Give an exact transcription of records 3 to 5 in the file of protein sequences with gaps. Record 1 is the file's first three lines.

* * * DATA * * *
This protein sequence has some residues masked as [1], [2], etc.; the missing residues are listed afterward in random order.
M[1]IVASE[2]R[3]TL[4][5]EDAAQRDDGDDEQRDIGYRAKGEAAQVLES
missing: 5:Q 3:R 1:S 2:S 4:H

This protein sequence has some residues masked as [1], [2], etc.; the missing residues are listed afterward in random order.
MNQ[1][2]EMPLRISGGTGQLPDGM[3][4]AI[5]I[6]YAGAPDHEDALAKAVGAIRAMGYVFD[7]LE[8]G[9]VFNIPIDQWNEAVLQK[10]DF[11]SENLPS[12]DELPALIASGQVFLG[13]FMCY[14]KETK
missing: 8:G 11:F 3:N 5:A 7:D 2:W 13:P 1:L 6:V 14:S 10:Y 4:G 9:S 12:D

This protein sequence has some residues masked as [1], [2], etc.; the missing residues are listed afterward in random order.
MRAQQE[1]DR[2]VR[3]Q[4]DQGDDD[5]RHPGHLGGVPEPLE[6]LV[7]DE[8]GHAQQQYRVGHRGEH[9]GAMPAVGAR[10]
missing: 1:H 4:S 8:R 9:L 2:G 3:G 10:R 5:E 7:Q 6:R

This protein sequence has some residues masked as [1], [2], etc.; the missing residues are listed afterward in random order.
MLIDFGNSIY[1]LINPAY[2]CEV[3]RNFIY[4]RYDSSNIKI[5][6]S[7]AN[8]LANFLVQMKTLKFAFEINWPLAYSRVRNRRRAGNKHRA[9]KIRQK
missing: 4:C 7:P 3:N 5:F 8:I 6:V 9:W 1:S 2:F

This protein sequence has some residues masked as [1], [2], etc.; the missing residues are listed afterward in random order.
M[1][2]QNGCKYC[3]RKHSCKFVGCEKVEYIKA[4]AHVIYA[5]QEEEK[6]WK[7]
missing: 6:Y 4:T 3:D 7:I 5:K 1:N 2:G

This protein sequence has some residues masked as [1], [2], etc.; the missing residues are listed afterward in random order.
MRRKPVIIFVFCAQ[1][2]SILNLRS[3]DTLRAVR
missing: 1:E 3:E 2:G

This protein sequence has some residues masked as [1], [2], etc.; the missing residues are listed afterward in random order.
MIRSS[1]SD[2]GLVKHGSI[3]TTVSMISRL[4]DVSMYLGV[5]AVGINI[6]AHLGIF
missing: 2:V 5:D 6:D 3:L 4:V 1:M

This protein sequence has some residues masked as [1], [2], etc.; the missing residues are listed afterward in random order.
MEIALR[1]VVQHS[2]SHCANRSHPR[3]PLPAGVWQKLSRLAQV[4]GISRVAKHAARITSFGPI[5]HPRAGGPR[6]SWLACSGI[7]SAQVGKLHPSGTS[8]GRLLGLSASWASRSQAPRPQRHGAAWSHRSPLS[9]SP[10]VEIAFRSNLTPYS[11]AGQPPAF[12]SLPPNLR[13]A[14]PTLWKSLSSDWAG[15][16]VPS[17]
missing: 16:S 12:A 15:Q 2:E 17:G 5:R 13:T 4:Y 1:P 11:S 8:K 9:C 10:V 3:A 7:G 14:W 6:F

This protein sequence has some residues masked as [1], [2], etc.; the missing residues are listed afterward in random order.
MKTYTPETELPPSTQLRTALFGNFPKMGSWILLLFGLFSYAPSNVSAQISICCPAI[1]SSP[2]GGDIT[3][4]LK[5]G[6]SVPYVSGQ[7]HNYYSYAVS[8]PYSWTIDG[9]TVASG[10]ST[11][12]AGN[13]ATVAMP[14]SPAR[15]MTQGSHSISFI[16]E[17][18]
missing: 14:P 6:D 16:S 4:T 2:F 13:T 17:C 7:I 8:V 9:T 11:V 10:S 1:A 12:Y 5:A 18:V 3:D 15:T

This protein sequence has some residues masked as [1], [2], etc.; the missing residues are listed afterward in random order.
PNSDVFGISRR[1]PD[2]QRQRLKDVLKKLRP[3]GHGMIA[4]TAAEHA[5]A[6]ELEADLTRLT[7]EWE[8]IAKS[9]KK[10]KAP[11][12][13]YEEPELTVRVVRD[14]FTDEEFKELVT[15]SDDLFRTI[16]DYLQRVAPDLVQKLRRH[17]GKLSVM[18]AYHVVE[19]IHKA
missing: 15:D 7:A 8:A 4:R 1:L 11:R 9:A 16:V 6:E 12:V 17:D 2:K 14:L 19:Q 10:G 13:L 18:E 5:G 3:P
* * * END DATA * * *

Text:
This protein sequence has some residues masked as [1], [2], etc.; the missing residues are listed afterward in random order.
MRAQQE[1]DR[2]VR[3]Q[4]DQGDDD[5]RHPGHLGGVPEPLE[6]LV[7]DE[8]GHAQQQYRVGHRGEH[9]GAMPAVGAR[10]
missing: 1:H 4:S 8:R 9:L 2:G 3:G 10:R 5:E 7:Q 6:R

This protein sequence has some residues masked as [1], [2], etc.; the missing residues are listed afterward in random order.
MLIDFGNSIY[1]LINPAY[2]CEV[3]RNFIY[4]RYDSSNIKI[5][6]S[7]AN[8]LANFLVQMKTLKFAFEINWPLAYSRVRNRRRAGNKHRA[9]KIRQK
missing: 4:C 7:P 3:N 5:F 8:I 6:V 9:W 1:S 2:F

This protein sequence has some residues masked as [1], [2], etc.; the missing residues are listed afterward in random order.
M[1][2]QNGCKYC[3]RKHSCKFVGCEKVEYIKA[4]AHVIYA[5]QEEEK[6]WK[7]
missing: 6:Y 4:T 3:D 7:I 5:K 1:N 2:G